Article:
We need to separate pleasure reading from educational reading, not that the latter shouldn’t also be pleasurable. Educational reading is for a different purpose — it is to gain knowledge and understanding of a subject matter, preferably in-depth rather than surface knowledge. Graphic novels can provide surface knowledge but the lack of ability to understand the language of in-depth treatises and the need to rely on the surface knowledge in the decision-making process is a sure sign of a lack of literacy.

The ideal is to combine both, but given a one-or-the-other choice, I believe that graphic novels should be shunted aside in the educational process in favor of in-depth learning and improvement of literacy. That people read more because they read graphic novels is not the same as saying they are more literate. That students understood course material better when presented in graphic novel form is not comforting if these same students will be future decision-makers whose decisions will impact me rather than just them.

EditTools — A Corrective Note

Filed under: Worth Noting — Rich Adin @ 5:32 am
Tags: , ,

In a recent article, I discussed EditTools, a collection of editing macros (see The 3 Stages of Copyediting: II — The Copyediting Stage). Many of you went to the wordsnSync website to download the trial version of EditTools. It was discovered yesterday that the download link misdirected visitors to the prior version of EditTools, rather than to the newest version. This has been fixed and you are invited to visit the wordsnSync downloads page and download the current version of EditTools.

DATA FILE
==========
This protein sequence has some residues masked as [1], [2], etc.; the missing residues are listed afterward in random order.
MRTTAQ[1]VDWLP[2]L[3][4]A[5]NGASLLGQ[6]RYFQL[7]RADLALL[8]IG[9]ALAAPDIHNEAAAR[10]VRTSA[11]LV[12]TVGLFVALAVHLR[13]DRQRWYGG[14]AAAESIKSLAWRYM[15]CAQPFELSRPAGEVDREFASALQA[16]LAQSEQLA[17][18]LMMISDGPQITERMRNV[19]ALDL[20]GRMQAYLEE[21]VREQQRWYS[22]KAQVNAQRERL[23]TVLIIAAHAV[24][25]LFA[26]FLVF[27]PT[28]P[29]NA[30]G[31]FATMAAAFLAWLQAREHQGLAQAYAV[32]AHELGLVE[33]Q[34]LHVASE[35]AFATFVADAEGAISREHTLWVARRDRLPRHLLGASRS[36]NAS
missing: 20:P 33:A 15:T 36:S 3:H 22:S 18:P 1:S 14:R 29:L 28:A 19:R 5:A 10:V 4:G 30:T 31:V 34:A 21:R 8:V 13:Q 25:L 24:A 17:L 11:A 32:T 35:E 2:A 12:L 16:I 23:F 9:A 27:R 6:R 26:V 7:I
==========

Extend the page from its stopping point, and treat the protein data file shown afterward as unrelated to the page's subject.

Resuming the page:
If you have purchased of any earlier version of EditTools, please go to the downloads page and download the current version; it is a free upgrade.

To learn what is new in the current version, visit the various explanatory pages at wordsnSync.

August 19, 2010

Great Expectations: A Recipe for Disappointment

I once had a client who would take my copyedited manuscript and re-copyedit it, send it back to me with marginal notes about “mistakes and errors,” and a demand that I re-re-copyedit the manuscript. Back then — which was a very, very long time ago, when I was in my editing infancy and didn’t know better — I did as I was asked (which was expected by the client to be at no charge) only to have the client send me another missive, complaining about my “corrections” to the client’s “errors and misses.”

I learned very quickly that this was a client meant for someone else, not for me, perhaps for an editor with a masochistic streak. The problem was that the client had great expectations, a tiny budget, and an inability to clone — a clear recipe for disappointment. In addition, the client assumed, and incorrectly in this instance, a superior knowledge of the rules of grammar and spelling. It also didn’t help that many of the “errors” about which the client complained were either judgment calls or problems of development that a developmental editor should resolve, not a copyeditor. (For a discussion of the differences between development editing and copyediting, see Editor, Editor, Everywhere an Editor.)